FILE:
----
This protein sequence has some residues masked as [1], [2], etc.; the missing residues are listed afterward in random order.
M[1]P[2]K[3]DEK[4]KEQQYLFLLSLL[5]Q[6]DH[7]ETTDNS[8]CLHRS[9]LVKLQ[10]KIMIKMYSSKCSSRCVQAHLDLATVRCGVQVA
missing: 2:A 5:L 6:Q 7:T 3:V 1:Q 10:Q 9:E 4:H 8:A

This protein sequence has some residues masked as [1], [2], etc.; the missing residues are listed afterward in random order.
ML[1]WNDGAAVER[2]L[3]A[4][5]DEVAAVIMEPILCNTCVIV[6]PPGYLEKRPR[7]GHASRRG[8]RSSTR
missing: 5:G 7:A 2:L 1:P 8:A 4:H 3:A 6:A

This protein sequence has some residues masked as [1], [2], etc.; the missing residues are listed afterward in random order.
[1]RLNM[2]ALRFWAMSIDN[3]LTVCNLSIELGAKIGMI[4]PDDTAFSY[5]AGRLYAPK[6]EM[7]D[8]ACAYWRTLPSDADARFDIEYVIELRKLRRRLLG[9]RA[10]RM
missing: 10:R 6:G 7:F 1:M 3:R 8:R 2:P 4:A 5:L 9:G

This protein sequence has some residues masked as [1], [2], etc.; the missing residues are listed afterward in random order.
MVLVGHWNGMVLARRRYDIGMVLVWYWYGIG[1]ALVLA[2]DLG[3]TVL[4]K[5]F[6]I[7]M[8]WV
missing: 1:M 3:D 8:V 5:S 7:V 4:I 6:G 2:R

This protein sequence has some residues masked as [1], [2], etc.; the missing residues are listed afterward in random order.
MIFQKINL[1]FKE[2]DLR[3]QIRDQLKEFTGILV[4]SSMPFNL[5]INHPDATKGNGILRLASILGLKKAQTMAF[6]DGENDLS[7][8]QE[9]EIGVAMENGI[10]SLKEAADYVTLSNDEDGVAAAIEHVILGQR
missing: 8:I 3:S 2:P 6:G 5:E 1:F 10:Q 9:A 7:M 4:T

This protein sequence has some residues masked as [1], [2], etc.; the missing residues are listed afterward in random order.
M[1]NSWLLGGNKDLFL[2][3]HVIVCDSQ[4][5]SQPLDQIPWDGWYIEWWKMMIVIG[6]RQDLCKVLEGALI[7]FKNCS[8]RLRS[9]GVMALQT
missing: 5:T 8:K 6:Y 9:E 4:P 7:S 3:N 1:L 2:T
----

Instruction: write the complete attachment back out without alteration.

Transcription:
This protein sequence has some residues masked as [1], [2], etc.; the missing residues are listed afterward in random order.
M[1]P[2]K[3]DEK[4]KEQQYLFLLSLL[5]Q[6]DH[7]ETTDNS[8]CLHRS[9]LVKLQ[10]KIMIKMYSSKCSSRCVQAHLDLATVRCGVQVA
missing: 2:A 5:L 6:Q 7:T 3:V 1:Q 10:Q 9:E 4:H 8:A

This protein sequence has some residues masked as [1], [2], etc.; the missing residues are listed afterward in random order.
ML[1]WNDGAAVER[2]L[3]A[4][5]DEVAAVIMEPILCNTCVIV[6]PPGYLEKRPR[7]GHASRRG[8]RSSTR
missing: 5:G 7:A 2:L 1:P 8:A 4:H 3:A 6:A

This protein sequence has some residues masked as [1], [2], etc.; the missing residues are listed afterward in random order.
[1]RLNM[2]ALRFWAMSIDN[3]LTVCNLSIELGAKIGMI[4]PDDTAFSY[5]AGRLYAPK[6]EM[7]D[8]ACAYWRTLPSDADARFDIEYVIELRKLRRRLLG[9]RA[10]RM
missing: 10:R 6:G 7:F 1:M 3:R 8:R 2:P 4:A 5:L 9:G

This protein sequence has some residues masked as [1], [2], etc.; the missing residues are listed afterward in random order.
MVLVGHWNGMVLARRRYDIGMVLVWYWYGIG[1]ALVLA[2]DLG[3]TVL[4]K[5]F[6]I[7]M[8]WV
missing: 1:M 3:D 8:V 5:S 7:V 4:I 6:G 2:R

This protein sequence has some residues masked as [1], [2], etc.; the missing residues are listed afterward in random order.
MIFQKINL[1]FKE[2]DLR[3]QIRDQLKEFTGILV[4]SSMPFNL[5]INHPDATKGNGILRLASILGLKKAQTMAF[6]DGENDLS[7][8]QE[9]EIGVAMENGI[10]SLKEAADYVTLSNDEDGVAAAIEHVILGQR
missing: 8:I 3:S 2:P 6:G 5:E 1:F 10:Q 9:A 7:M 4:T

This protein sequence has some residues masked as [1], [2], etc.; the missing residues are listed afterward in random order.
M[1]NSWLLGGNKDLFL[2][3]HVIVCDSQ[4][5]SQPLDQIPWDGWYIEWWKMMIVIG[6]RQDLCKVLEGALI[7]FKNCS[8]RLRS[9]GVMALQT
missing: 5:T 8:K 6:Y 9:E 4:P 7:S 3:N 1:L 2:T